—but she’s not alive, she’s not, she remembers the water reaching up to wrap its arms around her, and it’s not October, it’s nowhere near October; it’s June, the school year is racing to a close, and if the bridge had been maintained like it should have been, she would never have been forced to drown—
Clarice stumbles to a stop. The safeties are five yards behind her and closing fast when the ball tumbles from her nerveless fingers and hits the turf, dead in play as soon as it touches the ground. Clarice is a heartbeat behind it, dropping to her knees as confusion and contradiction swarm around her. She can’t be here. She died, she died in the river, and half the children in her charge died with her. Some parents will remember her as a hero, but what about the parents of the dead? What about the ones she couldn’t save, who drowned reaching for the only adult who might have been able to help them?
“No,” she mumbles, starting to rock. “No, no, no.”
Someone blows the whistle for a time out. Not the coach for the Ravens. Not the coach for the opposing team, either; neither coach has been seen since the start of play. Play freezes all the same, and the cheerleaders come flocking onto the field, strangely colored birds descending on the fallen player.
“Clarice? Are you all right?”
She raises her head and finds herself looking at Rona, squad leader for the Ravens’ team cheerleaders. She is pretty, in a stark way, the sort of girl who always seems to stand on the outside of groups and skirt along the leading edge of trends. Her hair is the color of red velvet cupcakes or dried blood, and her eyes are almost amber. She should be terrifying, this autumn-girl under the October moon. Instead, somehow, she looks like coming home.
“I couldn’t save them,” Clarice tells her, and tears run down her cheeks. “I tried, but I couldn’t save them. Why couldn’t I save them?” The grass—no longer pristine, not now, not in the middle of the battle—is cold beneath her hands. The smell of bonfires is stronger now, like the field itself is on fire.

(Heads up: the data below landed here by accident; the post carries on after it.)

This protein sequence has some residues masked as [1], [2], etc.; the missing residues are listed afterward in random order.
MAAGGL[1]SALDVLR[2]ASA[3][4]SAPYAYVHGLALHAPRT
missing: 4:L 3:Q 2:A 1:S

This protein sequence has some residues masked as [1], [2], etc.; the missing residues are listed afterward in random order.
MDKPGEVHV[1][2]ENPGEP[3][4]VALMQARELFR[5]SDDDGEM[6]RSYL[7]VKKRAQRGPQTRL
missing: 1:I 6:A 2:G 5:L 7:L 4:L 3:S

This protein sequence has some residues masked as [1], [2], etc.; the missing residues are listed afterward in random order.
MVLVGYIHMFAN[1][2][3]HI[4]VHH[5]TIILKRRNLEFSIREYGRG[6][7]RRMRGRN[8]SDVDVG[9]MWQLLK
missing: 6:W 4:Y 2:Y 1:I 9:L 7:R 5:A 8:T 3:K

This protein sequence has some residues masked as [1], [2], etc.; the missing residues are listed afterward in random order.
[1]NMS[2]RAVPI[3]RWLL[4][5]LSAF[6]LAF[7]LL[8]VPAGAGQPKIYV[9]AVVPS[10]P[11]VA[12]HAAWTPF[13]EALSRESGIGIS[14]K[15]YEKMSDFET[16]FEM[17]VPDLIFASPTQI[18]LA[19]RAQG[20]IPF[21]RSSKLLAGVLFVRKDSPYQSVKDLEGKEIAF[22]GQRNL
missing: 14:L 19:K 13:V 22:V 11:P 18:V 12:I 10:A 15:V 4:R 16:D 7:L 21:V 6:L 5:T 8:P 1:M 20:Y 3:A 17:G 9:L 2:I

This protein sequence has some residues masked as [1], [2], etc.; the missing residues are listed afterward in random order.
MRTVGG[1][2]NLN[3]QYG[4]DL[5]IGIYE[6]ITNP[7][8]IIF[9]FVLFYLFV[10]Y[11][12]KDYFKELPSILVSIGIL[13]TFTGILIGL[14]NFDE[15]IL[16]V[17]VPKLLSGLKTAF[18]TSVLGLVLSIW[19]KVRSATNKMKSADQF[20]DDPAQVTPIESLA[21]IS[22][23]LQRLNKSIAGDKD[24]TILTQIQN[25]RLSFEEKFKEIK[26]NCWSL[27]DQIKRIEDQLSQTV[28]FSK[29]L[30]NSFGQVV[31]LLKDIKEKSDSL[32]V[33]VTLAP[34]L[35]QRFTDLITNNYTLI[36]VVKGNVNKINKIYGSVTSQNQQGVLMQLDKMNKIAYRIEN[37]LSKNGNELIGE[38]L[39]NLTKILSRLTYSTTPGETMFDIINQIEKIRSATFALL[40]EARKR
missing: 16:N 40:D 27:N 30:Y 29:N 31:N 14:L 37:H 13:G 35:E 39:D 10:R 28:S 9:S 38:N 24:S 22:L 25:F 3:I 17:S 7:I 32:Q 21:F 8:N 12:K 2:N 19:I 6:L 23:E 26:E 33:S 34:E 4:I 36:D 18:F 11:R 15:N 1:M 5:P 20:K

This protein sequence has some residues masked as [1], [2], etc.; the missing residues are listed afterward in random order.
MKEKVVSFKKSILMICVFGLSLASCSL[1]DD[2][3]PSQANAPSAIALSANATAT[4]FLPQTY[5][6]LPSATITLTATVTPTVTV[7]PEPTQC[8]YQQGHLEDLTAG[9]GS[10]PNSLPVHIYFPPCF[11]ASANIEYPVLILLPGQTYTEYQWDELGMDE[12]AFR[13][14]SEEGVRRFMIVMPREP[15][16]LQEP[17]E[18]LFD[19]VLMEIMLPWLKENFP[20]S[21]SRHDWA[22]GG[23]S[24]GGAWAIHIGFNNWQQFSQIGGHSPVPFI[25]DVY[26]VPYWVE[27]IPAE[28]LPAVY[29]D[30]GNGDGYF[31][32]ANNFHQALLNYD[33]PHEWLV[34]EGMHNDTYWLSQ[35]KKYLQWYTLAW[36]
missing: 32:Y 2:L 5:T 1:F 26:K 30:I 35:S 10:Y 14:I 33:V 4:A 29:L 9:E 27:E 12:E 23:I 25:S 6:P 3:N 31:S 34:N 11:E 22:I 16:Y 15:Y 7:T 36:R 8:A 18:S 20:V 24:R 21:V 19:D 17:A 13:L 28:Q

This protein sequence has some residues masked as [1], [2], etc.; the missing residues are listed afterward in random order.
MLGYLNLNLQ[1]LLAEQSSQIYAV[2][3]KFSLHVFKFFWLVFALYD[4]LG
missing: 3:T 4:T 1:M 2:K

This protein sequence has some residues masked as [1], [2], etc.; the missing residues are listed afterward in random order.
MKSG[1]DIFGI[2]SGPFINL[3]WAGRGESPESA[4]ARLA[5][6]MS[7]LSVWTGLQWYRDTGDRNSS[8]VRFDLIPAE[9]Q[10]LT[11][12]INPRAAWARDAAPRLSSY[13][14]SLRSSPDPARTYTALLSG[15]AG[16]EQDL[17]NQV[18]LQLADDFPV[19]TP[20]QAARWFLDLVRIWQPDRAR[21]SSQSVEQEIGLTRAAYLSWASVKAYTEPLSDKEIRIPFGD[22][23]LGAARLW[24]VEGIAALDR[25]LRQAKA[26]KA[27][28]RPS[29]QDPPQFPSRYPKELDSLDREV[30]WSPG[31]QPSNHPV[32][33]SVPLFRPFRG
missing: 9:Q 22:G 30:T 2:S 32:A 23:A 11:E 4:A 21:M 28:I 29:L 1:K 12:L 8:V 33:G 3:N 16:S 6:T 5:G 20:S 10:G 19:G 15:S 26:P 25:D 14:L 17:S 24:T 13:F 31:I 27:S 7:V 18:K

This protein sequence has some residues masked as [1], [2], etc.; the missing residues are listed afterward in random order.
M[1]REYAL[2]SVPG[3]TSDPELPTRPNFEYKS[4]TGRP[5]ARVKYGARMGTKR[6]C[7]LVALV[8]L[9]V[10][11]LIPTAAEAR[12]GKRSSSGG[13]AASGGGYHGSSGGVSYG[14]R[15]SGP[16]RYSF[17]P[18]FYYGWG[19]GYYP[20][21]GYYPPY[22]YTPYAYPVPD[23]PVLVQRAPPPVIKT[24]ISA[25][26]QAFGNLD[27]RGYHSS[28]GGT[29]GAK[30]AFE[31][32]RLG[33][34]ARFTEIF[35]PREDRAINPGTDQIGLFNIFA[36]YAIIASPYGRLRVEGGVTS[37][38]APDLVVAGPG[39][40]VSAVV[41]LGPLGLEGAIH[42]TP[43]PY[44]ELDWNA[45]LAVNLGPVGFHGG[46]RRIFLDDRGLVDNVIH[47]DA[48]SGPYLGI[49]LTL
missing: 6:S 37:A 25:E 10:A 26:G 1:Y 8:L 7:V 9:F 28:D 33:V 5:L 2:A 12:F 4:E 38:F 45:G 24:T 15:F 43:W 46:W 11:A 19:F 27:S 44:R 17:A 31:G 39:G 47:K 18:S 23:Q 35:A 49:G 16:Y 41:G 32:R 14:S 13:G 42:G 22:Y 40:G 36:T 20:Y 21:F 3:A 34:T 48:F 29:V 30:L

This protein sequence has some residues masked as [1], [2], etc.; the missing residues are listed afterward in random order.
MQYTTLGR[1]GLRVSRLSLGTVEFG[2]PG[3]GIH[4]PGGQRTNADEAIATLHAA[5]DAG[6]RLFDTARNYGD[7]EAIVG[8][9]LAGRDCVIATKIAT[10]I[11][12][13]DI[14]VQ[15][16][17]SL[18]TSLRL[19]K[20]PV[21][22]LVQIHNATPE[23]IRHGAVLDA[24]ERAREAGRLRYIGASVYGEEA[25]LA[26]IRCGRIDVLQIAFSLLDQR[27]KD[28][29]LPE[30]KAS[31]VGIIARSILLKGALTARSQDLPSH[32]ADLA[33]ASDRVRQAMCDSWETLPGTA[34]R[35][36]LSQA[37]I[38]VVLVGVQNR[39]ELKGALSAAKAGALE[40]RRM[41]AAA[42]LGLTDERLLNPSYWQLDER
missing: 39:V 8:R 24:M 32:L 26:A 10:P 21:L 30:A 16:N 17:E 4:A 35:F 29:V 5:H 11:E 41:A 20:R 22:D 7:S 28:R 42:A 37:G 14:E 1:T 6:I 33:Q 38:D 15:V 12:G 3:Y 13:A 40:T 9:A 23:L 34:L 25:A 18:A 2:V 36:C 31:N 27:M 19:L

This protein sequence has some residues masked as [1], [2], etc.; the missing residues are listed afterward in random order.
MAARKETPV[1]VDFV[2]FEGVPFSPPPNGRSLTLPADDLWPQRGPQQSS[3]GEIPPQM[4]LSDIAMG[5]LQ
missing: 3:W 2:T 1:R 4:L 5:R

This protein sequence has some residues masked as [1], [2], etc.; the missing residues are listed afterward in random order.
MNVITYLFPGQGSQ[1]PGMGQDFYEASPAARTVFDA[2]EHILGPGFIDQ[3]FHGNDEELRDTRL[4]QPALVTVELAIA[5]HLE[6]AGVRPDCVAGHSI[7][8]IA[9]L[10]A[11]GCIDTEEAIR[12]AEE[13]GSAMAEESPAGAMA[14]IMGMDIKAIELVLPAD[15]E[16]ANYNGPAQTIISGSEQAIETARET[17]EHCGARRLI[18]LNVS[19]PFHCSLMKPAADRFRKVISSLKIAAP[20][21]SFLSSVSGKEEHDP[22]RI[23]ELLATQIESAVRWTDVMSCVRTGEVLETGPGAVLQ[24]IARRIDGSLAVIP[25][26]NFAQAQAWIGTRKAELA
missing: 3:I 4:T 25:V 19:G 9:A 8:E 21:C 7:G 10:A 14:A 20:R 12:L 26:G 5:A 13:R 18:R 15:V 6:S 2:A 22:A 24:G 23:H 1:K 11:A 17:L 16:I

“Fighting doesn’t always mean winning,” says Rona, still crouching in front of the fallen warrior. “Sometimes it just means doing the best that you can do, and hoping that when the scores are tallied, that’s enough to put you on the winning side.”
“Winning? Losing? Children died, and now somehow we’re . . . how am I here? How are we playing football? I haven’t played football since high school.”
“But you did,” says another girl—Elle, with her white-blonde hair streaked in Falcon blue, and she’s lovely, she’s an angel, but her eyes are cold as she looks down on Clarice. “If you hadn’t, you wouldn’t be here. You’d be playing water polo, maybe, or chess, or competitive Pictionary.”
“There are as many battlefields as there are fallen warriors to fight on them,” says Rona. She straightens, offering Clarice her hands. “You earned your place here, I swear that you did, and now all you have to do is see the game through to its end in order to get your reward.”
Clarice looks at her, this teenage girl with her hair tied up in ribbons, and nothing has ever been more wrong, and nothing has ever been more right. This is Homecoming, this is the October that never ends, and she has earned her place here, on this field, on this team. She slides her hands into Rona’s without deciding that she’s going to do so, and Rona tugs her back to her feet, stronger than she should be for a girl so slight.
“Fight on, warrior,” she says, letting go of Clarice’s hands. She smiles, and for a moment, she is something else; not a cheerleader, exactly, but something older, and wilder, and serving the very same role. She cheers at the edges of the battlefield. “Fight on, and win.”